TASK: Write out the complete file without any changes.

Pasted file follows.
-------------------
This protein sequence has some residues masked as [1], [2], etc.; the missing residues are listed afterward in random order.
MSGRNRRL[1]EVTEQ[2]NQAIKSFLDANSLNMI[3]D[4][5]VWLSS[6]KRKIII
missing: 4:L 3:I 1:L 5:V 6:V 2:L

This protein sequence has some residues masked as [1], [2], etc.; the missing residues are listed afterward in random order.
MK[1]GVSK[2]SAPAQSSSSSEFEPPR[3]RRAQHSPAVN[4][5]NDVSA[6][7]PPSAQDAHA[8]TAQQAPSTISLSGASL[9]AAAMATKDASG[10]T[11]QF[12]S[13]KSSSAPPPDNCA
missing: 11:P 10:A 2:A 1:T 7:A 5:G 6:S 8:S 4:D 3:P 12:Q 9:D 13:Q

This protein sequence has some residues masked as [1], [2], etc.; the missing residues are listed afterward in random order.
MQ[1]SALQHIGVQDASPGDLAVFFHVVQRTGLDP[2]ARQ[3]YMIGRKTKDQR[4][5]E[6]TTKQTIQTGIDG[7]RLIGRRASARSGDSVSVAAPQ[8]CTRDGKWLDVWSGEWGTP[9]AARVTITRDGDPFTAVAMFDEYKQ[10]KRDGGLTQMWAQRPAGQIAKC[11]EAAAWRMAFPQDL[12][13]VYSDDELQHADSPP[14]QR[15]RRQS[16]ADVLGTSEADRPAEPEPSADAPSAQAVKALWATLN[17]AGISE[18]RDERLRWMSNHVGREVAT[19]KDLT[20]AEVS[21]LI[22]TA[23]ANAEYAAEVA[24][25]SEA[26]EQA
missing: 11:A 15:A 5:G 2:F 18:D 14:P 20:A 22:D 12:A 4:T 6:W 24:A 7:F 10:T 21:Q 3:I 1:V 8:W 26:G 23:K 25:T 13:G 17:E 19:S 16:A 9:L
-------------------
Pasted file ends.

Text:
This protein sequence has some residues masked as [1], [2], etc.; the missing residues are listed afterward in random order.
MSGRNRRL[1]EVTEQ[2]NQAIKSFLDANSLNMI[3]D[4][5]VWLSS[6]KRKIII
missing: 4:L 3:I 1:L 5:V 6:V 2:L

This protein sequence has some residues masked as [1], [2], etc.; the missing residues are listed afterward in random order.
MK[1]GVSK[2]SAPAQSSSSSEFEPPR[3]RRAQHSPAVN[4][5]NDVSA[6][7]PPSAQDAHA[8]TAQQAPSTISLSGASL[9]AAAMATKDASG[10]T[11]QF[12]S[13]KSSSAPPPDNCA
missing: 11:P 10:A 2:A 1:T 7:A 5:G 6:S 8:S 4:D 3:P 12:Q 9:D 13:Q

This protein sequence has some residues masked as [1], [2], etc.; the missing residues are listed afterward in random order.
MQ[1]SALQHIGVQDASPGDLAVFFHVVQRTGLDP[2]ARQ[3]YMIGRKTKDQR[4][5]E[6]TTKQTIQTGIDG[7]RLIGRRASARSGDSVSVAAPQ[8]CTRDGKWLDVWSGEWGTP[9]AARVTITRDGDPFTAVAMFDEYKQ[10]KRDGGLTQMWAQRPAGQIAKC[11]EAAAWRMAFPQDL[12][13]VYSDDELQHADSPP[14]QR[15]RRQS[16]ADVLGTSEADRPAEPEPSADAPSAQAVKALWATLN[17]AGISE[18]RDERLRWMSNHVGREVAT[19]KDLT[20]AEVS[21]LI[22]TA[23]ANAEYAAEVA[24][25]SEA[26]EQA
missing: 11:A 15:A 5:G 2:F 18:D 14:P 20:A 22:D 12:A 4:T 6:W 24:A 7:F 10:T 21:Q 3:I 1:V 8:W 26:G 23:K 25:T 13:G 17:E 19:S 16:A 9:L